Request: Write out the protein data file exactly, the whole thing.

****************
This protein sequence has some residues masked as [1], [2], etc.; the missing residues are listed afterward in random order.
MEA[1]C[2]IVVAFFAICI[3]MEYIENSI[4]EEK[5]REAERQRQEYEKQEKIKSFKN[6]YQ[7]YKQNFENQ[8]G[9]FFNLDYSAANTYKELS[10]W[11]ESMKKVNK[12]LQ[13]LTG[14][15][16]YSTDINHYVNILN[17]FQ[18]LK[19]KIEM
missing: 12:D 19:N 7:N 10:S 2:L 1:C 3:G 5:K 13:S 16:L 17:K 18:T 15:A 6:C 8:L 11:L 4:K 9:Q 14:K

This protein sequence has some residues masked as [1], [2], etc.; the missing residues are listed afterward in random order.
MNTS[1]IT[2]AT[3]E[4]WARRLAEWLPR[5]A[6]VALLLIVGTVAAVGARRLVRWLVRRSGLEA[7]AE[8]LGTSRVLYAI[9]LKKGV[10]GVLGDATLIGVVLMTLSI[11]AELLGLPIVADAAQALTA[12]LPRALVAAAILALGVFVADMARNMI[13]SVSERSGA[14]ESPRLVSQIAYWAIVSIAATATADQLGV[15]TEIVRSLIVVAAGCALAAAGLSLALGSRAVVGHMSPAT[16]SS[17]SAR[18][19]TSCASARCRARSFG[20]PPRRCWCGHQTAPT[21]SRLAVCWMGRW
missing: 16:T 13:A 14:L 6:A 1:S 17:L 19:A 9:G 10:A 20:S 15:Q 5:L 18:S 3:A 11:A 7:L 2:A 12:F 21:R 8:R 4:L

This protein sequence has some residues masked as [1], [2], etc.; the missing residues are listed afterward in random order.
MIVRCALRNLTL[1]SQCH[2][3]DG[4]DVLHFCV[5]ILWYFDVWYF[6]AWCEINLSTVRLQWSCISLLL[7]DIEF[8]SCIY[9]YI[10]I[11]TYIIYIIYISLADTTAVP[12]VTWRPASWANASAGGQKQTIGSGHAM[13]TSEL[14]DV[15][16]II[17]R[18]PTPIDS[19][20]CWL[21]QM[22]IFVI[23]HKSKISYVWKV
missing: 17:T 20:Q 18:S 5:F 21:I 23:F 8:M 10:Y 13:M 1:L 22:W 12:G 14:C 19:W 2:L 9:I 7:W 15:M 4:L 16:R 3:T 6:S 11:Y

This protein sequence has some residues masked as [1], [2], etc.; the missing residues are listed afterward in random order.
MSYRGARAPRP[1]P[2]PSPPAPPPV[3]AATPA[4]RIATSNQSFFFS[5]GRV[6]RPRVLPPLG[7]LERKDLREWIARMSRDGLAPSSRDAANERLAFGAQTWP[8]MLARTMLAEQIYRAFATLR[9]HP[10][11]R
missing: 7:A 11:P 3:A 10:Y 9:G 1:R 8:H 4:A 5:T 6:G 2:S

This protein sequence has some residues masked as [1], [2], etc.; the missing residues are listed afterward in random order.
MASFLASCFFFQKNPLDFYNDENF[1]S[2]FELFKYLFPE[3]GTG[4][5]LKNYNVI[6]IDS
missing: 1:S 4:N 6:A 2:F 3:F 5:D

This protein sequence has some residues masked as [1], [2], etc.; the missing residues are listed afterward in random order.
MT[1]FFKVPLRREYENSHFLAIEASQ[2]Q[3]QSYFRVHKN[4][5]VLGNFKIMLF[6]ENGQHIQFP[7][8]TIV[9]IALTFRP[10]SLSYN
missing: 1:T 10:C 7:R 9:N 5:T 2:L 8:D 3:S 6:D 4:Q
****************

This protein sequence has some residues masked as [1], [2], etc.; the missing residues are listed afterward in random order.
MEA[1]C[2]IVVAFFAICI[3]MEYIENSI[4]EEK[5]REAERQRQEYEKQEKIKSFKN[6]YQ[7]YKQNFENQ[8]G[9]FFNLDYSAANTYKELS[10]W[11]ESMKKVNK[12]LQ[13]LTG[14][15][16]YSTDINHYVNILN[17]FQ[18]LK[19]KIEM
missing: 12:D 19:N 7:N 10:S 2:L 1:C 3:G 5:K 13:S 16:L 17:K 18:T 15:A 6:C 8:L 11:L 4:K 9:Q 14:K

This protein sequence has some residues masked as [1], [2], etc.; the missing residues are listed afterward in random order.
MNTS[1]IT[2]AT[3]E[4]WARRLAEWLPR[5]A[6]VALLLIVGTVAAVGARRLVRWLVRRSGLEA[7]AE[8]LGTSRVLYAI[9]LKKGV[10]GVLGDATLIGVVLMTLSI[11]AELLGLPIVADAAQALTA[12]LPRALVAAAILALGVFVADMARNMI[13]SVSERSGA[14]ESPRLVSQIAYWAIVSIAATATADQLGV[15]TEIVRSLIVVAAGCALAAAGLSLALGSRAVVGHMSPAT[16]SS[17]SAR[18][19]TSCASARCRARSFG[20]PPRRCWCGHQTAPT[21]SRLAVCWMGRW
missing: 16:T 13:A 14:L 6:A 1:S 17:L 19:A 9:G 10:A 20:S 15:Q 5:L 18:S 3:A 11:A 7:L 2:A 12:F 21:R 8:R 4:L

This protein sequence has some residues masked as [1], [2], etc.; the missing residues are listed afterward in random order.
MIVRCALRNLTL[1]SQCH[2][3]DG[4]DVLHFCV[5]ILWYFDVWYF[6]AWCEINLSTVRLQWSCISLLL[7]DIEF[8]SCIY[9]YI[10]I[11]TYIIYIIYISLADTTAVP[12]VTWRPASWANASAGGQKQTIGSGHAM[13]TSEL[14]DV[15][16]II[17]R[18]PTPIDS[19][20]CWL[21]QM[22]IFVI[23]HKSKISYVWKV
missing: 17:T 20:Q 18:S 5:F 21:I 23:F 8:M 10:Y 13:M 1:L 22:W 12:G 14:C 19:W 2:L 9:I 7:W 15:M 4:L 16:R 3:T 6:S 11:Y

This protein sequence has some residues masked as [1], [2], etc.; the missing residues are listed afterward in random order.
MSYRGARAPRP[1]P[2]PSPPAPPPV[3]AATPA[4]RIATSNQSFFFS[5]GRV[6]RPRVLPPLG[7]LERKDLREWIARMSRDGLAPSSRDAANERLAFGAQTWP[8]MLARTMLAEQIYRAFATLR[9]HP[10][11]R
missing: 7:A 11:P 3:A 10:Y 9:G 1:R 8:H 4:A 5:T 6:G 2:S

This protein sequence has some residues masked as [1], [2], etc.; the missing residues are listed afterward in random order.
MASFLASCFFFQKNPLDFYNDENF[1]S[2]FELFKYLFPE[3]GTG[4][5]LKNYNVI[6]IDS
missing: 1:S 4:N 6:A 2:F 3:F 5:D

This protein sequence has some residues masked as [1], [2], etc.; the missing residues are listed afterward in random order.
MT[1]FFKVPLRREYENSHFLAIEASQ[2]Q[3]QSYFRVHKN[4][5]VLGNFKIMLF[6]ENGQHIQFP[7][8]TIV[9]IALTFRP[10]SLSYN
missing: 1:T 10:C 7:R 9:N 5:T 2:L 8:D 3:S 6:D 4:Q